There were 13,900 homeless men, women and children counted in New Jersey in 2014. This week, NJ Counts will take to the streets again for its statewide point-in-time count of the homeless. Organizations, agencies and others are working together to conduct the counts, which are being coordinated by Monarch Housing Associates.

(KatarzynaBialasiewicz, ThinkStock)

"The point is to gather as much information as we can to get a comprehensive view of how many people are really homeless in New Jersey," said Taiisa Kelly, senior associate at Monarch Housing Associates. "Although it is a one-day count, it does give us an in-depth view of the homeless population, some information about the causes of homelessness and some of their service needs so that we can better plan for addressing homeless issues in the community and better use state and federal resources that we have to address the needs of the people who are experiencing homelessness."

According to Monarch Housing Associates, several factors will contribute to the results of this year's count:

  • A shortage of rental housing driving up demand and costs.
  • A pullback in federal investment resulting in the failure to create more affordable housing, supportive housing, and necessary support services.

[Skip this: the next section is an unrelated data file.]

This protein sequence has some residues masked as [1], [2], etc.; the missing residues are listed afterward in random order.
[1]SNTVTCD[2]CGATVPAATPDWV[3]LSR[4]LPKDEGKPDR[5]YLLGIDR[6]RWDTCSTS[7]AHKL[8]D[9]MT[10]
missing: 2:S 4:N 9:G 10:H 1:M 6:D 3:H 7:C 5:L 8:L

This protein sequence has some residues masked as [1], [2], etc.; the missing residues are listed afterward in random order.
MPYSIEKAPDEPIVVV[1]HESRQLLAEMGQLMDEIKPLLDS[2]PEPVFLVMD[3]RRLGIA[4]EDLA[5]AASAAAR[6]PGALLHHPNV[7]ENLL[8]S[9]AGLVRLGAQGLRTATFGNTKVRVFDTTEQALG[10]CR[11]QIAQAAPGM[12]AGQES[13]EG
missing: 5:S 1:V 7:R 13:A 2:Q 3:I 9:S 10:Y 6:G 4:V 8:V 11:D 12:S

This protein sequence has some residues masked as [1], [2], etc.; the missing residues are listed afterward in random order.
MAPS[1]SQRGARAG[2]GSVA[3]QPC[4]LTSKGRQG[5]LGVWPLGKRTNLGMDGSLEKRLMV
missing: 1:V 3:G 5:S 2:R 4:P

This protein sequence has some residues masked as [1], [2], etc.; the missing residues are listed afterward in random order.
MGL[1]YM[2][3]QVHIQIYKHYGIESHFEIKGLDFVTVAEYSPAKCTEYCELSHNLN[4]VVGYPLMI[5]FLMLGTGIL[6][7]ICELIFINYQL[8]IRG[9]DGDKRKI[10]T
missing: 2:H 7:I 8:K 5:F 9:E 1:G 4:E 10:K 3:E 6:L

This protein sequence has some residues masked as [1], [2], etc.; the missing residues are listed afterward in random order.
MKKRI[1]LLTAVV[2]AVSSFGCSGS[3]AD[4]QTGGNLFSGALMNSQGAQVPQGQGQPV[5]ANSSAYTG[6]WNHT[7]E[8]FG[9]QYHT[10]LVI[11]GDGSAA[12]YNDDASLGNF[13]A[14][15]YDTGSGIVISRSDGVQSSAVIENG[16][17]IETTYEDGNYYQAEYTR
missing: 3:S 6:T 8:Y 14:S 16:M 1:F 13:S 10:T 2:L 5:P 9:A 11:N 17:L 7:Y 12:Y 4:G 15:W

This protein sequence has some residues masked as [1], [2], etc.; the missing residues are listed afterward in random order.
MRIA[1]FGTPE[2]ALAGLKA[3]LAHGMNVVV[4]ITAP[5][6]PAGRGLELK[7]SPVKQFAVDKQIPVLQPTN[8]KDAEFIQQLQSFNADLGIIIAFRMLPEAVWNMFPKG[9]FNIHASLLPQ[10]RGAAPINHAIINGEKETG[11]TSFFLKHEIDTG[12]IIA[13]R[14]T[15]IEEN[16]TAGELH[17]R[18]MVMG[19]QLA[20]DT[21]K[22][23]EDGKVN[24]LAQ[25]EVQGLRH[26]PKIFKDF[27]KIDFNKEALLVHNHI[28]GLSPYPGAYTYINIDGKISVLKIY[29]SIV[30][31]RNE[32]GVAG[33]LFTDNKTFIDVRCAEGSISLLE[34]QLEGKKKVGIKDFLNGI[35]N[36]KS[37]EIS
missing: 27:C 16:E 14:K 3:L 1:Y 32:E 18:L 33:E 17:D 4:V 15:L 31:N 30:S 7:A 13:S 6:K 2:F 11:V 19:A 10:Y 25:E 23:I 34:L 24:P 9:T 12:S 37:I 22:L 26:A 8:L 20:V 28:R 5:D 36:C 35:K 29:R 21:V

• Foreclosures causing many owners and renters to lose their homes.
  • A shortage of jobs that pay a living wage.
  • Families and individuals still living without homes even two years after Superstorm Sandy.

There is a steady population of homeless people in New Jersey, according to Kelly.  Last year, the unsheltered population was much lower than in previous years because of the extreme cold.

"We are expecting that number to increase this year as more people are able to sustain the outdoor conditions," she said. "I think the numbers are just indicative of the ongoing needs in the state in terms of the lack of affordable housing in New Jersey and the lack of jobs that pay a living wage."

The recession had a big impact on New Jersey and it was devastating for those who were already struggling. Most people in the state who are homeless have jobs, but the cost of living makes it difficult to make ends meet.

"If you live in New Jersey and are making the minimum wage, you need to have three full-time jobs to afford a two-bedroom unit in this state on average which is virtually impossible for most people especially if you have children and a family," Kelly said. "For those who have jobs that are at minimum wage or just above, it's hard to afford a house and food and clothing and all of the other expenses they have in their daily lives."

There is a small number of people who were impacted by Sandy and remain in the system.  There are those who have mental health or substance abuse issues or have been impacted by a trauma and they need help getting back on their feet. There is also a large number of people who remain at-risk for homelessness and that group is much harder to quantify, but Kelly estimates that number may be three times greater than the 13,000 who have been counted.

"They are the ones who are living with friends and family, sleeping on a couch or taking a spot on the floor," she said. "They are living in a hotel or motel because it's more affordable for them than a house or apartment."